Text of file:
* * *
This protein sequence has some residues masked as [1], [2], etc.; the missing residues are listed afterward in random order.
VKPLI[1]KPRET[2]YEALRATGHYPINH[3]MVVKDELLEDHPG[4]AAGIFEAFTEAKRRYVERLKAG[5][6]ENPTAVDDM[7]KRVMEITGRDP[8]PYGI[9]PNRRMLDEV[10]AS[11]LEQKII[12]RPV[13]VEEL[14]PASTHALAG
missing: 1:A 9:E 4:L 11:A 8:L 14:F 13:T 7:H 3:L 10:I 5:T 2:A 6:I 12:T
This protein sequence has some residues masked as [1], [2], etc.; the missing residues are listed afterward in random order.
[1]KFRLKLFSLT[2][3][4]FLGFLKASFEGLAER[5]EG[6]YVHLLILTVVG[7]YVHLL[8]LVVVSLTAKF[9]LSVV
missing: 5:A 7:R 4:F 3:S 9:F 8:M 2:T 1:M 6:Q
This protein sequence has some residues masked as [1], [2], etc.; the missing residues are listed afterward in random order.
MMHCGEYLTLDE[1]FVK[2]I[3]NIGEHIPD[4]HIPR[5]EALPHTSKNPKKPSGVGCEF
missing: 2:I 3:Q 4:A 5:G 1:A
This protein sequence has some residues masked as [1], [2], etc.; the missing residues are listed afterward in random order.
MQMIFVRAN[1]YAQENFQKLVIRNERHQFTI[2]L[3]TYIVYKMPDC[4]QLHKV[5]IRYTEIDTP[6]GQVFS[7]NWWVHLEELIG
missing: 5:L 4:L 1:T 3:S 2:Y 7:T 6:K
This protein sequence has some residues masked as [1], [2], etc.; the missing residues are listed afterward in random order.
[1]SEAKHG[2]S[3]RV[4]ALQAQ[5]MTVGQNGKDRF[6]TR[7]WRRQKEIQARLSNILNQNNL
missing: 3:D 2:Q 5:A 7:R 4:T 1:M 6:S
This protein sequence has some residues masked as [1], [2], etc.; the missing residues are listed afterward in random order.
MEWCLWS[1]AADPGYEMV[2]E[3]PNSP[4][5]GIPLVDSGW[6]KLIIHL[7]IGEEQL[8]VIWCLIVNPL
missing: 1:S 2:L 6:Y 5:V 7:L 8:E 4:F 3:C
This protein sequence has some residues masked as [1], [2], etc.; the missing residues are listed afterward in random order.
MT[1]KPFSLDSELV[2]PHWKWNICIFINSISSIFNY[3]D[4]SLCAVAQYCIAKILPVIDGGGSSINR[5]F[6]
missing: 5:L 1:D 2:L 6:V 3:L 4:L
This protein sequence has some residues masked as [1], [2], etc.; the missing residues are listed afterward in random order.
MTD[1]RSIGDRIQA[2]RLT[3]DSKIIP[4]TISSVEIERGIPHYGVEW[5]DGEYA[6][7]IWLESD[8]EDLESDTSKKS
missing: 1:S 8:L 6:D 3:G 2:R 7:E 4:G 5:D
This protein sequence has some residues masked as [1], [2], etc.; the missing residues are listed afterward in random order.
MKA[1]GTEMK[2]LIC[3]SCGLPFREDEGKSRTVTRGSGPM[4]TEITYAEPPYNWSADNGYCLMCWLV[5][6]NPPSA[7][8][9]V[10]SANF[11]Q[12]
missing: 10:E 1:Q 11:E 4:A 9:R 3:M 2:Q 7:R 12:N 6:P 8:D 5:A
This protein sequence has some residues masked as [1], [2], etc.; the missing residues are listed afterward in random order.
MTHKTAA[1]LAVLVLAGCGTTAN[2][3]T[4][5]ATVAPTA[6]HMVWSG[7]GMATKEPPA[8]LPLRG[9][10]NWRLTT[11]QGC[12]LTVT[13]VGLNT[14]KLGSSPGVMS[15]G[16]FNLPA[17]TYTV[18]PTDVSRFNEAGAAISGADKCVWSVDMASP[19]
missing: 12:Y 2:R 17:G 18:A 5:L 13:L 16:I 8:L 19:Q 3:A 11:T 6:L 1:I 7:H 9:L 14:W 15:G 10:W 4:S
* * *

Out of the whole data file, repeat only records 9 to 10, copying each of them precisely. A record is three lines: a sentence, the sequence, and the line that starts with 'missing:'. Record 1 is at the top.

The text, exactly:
This protein sequence has some residues masked as [1], [2], etc.; the missing residues are listed afterward in random order.
MKA[1]GTEMK[2]LIC[3]SCGLPFREDEGKSRTVTRGSGPM[4]TEITYAEPPYNWSADNGYCLMCWLV[5][6]NPPSA[7][8][9]V[10]SANF[11]Q[12]
missing: 10:E 1:Q 11:E 4:A 9:R 3:M 2:Q 7:R 12:N 6:P 8:D 5:A
This protein sequence has some residues masked as [1], [2], etc.; the missing residues are listed afterward in random order.
MTHKTAA[1]LAVLVLAGCGTTAN[2][3]T[4][5]ATVAPTA[6]HMVWSG[7]GMATKEPPA[8]LPLRG[9][10]NWRLTT[11]QGC[12]LTVT[13]VGLNT[14]KLGSSPGVMS[15]G[16]FNLPA[17]TYTV[18]PTDVSRFNEAGAAISGADKCVWSVDMASP[19]
missing: 12:Y 2:R 17:G 18:A 5:L 13:L 16:I 8:L 19:Q 3:A 11:T 6:L 1:I 7:H 9:L 14:W 15:G 10:W 4:S